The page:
## Using tallies

Set out below are some examples of how to record tallies when you're working with items that are referred to by their cross sectional dimensions.

### Example 1: skirting boards

Let's say you have 15 pieces of skirting board, 70 mm x 19 mm in size.

We'll say that 5 pieces are 2.4 metres in length, 7 pieces are 2.7 metres and 3 pieces are 3.6 metres.

To show this as a tally, you would write it as follows:

70 x 19 skirting: 5/2.4, 7/2.7, 3/3.6

Now let's say we wanted to know how many **lineal metres** this tally represents.

Note that 'lineal' means 'in a line' - so to put the question another way: What is the **total metreage** of these pieces if they were all laid out in a line?

The easiest way to find the answer is to use a calculator with a memory button. Although not all calculators work in exactly the same way, the sequence of numbers and function buttons would be similar to that shown in the image.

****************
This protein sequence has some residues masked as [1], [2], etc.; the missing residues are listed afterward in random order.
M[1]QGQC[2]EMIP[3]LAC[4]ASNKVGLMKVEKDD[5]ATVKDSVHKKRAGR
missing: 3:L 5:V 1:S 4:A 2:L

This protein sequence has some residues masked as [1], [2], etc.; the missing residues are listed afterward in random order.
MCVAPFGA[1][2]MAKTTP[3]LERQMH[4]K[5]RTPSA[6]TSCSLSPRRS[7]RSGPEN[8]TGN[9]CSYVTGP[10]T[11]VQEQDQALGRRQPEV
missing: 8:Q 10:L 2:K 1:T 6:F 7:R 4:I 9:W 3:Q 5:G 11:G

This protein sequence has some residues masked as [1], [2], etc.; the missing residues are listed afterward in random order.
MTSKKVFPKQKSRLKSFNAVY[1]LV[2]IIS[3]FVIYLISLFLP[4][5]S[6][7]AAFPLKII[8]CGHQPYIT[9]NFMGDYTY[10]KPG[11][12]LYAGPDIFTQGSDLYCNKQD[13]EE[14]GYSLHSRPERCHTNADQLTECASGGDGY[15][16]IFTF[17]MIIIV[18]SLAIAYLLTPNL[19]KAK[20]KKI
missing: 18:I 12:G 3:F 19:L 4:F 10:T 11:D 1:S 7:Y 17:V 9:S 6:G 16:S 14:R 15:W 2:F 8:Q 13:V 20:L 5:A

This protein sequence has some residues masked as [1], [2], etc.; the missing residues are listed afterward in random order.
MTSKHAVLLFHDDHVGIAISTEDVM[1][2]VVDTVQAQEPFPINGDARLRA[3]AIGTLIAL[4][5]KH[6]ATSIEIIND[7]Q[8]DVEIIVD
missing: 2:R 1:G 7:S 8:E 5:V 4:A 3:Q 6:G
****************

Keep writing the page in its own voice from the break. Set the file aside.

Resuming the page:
To see this process written out in more detail, click on the link below.

Detailed description of calculation

### Example 2: plywood sheets

Sheet materials sometimes have their dimensions shown in metres and sometimes in millimetres.

For example, if you had two sheets of ply that were 9 mm thick, 2.4 metres long and 1.2 metres wide, it could be written up as follows:

9 mm ply: 2 / 2.4 x 1.2

or alternatively:

9 mm ply: 2 / 2400 x 1200

### Learning activity

Audio 7 (mp3 |6|KB)How many lineal metres (l/m) are in the following bundle of aluminium angle lengths? Enter your answer into the cell, and click on the 'Check your answer' button to see if you were right.

19 x 12 aluminium angle: 5/3.0, 3/2.4, 2/1.8 | 25.8 | lineal metres |